The government is thinking of buying and deploying cruise missiles in response to North Korea’s provocative missile and nuclear tests, an official has said.
The government is eager to set aside funds to study the feasibility of acquiring the ability to strike enemy missile sites, and could do so in the draft budget for fiscal 2018, the official said Friday on condition of anonymity.
However, there are concerns in the government and ruling bloc that acquiring such offensive potential would contradict Japan’s exclusively defense-oriented “posture” and trigger a backlash from opposition parties, even though they have in recent years been virtually incapable of reining in the ruling camp.
According to the official, the government is looking to purchase the Tomahawk cruise missile, the same weapon used by the U.S. to attack a Syrian airfield last month.
The Tomahawk is a long-range, all-weather, subsonic cruise missile. It has enough range to hit any part of North Korea from the Sea of Japan and can fly at extremely low altitudes, making it less noticeable to radar.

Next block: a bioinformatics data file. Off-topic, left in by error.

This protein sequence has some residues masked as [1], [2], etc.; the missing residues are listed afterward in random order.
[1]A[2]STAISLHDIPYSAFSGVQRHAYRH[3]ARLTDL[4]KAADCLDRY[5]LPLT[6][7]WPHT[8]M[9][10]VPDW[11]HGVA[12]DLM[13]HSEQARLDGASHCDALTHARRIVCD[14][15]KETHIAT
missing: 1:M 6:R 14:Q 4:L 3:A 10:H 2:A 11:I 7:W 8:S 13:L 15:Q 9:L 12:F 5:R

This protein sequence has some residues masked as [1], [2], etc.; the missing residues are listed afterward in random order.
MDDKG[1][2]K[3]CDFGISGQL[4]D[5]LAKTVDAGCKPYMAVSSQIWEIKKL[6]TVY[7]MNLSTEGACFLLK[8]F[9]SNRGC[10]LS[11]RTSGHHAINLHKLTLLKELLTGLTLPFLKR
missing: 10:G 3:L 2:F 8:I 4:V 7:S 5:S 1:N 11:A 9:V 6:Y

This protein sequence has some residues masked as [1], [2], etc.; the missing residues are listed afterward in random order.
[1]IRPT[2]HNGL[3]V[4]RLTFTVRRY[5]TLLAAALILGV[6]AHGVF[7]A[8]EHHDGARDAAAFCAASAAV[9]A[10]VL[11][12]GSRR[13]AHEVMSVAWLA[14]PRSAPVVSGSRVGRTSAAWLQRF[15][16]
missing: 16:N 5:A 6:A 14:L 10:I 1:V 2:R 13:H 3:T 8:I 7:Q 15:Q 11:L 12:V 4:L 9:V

The government is considering deploying Tomahawks on Aegis-equipped vessels in the Maritime Self-Defense Force fleet, the official said. The ships would have to be modified to use them, if they are actually introduced.
The United States, Japan’s security ally, was cautious about Tokyo acquiring cruise missiles but has since moderated its stance in light of tensions on the Korean Peninsula, according to a Defense Ministry source.
To acquire a strike capability, Japan would need to revise the guidelines for its 10-year defense program ahead of schedule and review the five-year defense buildup plan as well. Both were approved by the Cabinet in late 2013.
A panel on security issues in the ruling Liberal Democratic Party is expected to propose recommendations on improving Japan’s defensive capabilities later this month, with an eye on helping the government explore the option of attaining a strike capability as well.
In a Diet committee meeting on Jan. 26, Prime Minister Shinzo Abe said a decision to strike enemy launch sites when there is no alternative would fall under the category of self-defense under the reinterpreted war-renouncing Constitution, thereby expressing his belief that the possession of a strike capability would pose no dilemma for Japan.
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